or months, and there have been numerous reports of torture during interrogation. Scores
of those so arrested have been tortured to death or have otherwise been deliberately and
unlawfully killed in custody (although official reports sometimes say they died in
"encounters" with the police or while "trying to escape"), while others have simply
"disappeared", the security forces refusing to acknowledge that they had ever been arrested.
Under the international principle of non-refoulement, which is set out in Article 33 of
the 1951 United Nations Convention relating to the Status of Refugees and reflected in
several subsequent Human Rights instruments such as Article 3 of the United Nations
Convention against Torture and Other Cruel, Inhuman or Degrading Treatment or Punishment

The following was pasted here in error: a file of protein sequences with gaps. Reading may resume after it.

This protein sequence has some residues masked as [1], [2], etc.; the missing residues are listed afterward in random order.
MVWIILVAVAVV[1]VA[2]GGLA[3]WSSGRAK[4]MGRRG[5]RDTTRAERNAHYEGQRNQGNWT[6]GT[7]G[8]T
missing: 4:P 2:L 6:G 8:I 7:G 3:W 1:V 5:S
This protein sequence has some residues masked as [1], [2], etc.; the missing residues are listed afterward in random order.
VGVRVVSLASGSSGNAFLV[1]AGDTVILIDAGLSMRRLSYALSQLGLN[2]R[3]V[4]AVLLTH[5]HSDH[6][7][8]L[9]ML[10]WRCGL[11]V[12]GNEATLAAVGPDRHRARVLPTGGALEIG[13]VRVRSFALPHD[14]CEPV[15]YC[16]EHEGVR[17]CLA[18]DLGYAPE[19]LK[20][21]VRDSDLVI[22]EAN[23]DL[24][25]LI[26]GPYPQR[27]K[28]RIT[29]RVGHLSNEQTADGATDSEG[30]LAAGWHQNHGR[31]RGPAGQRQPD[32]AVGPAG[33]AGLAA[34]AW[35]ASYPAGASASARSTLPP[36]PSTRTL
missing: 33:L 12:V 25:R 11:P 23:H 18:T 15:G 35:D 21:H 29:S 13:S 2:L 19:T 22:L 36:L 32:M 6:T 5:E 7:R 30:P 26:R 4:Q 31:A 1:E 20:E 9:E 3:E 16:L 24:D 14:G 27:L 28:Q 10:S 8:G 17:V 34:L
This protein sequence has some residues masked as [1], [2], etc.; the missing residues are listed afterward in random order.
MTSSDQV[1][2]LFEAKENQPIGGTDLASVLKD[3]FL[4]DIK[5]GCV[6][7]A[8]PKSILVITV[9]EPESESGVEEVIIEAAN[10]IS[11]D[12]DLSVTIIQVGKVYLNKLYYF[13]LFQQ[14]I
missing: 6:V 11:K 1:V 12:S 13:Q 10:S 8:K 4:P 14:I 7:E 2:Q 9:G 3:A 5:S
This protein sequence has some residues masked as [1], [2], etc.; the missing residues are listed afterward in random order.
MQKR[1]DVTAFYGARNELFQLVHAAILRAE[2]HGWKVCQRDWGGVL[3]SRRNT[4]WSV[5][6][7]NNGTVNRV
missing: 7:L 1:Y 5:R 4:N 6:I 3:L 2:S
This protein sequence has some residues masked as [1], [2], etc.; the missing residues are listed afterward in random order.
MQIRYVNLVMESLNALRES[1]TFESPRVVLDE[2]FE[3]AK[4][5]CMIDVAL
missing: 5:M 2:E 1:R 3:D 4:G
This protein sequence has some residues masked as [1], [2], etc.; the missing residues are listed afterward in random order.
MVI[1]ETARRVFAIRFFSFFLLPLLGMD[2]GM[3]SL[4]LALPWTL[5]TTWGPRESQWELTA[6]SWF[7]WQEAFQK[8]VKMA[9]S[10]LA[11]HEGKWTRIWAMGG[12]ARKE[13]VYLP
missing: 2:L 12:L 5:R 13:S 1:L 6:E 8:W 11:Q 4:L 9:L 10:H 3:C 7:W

(CAT) governments are obliged not to return any person to a country where he or she would
be at risk of serious human rights violations. In particular, Article 3 of the CAT states:
"No State Party shall expel, return ('refouler') or extradite a person to another State
where there are substantial grounds for believing that he would be in danger of being
subjected to torture".
Amnesty International is concerned that, by returning Karamjit Singh Chahal to India, the
British authorities would act in breach of this obligation.
RECOMMENDED ACTION: Please send telegrams/faxes/express and airmail letters in English
or your own language:
- urging the British authorities not to forcibly return Karamjit Singh Chahal to India,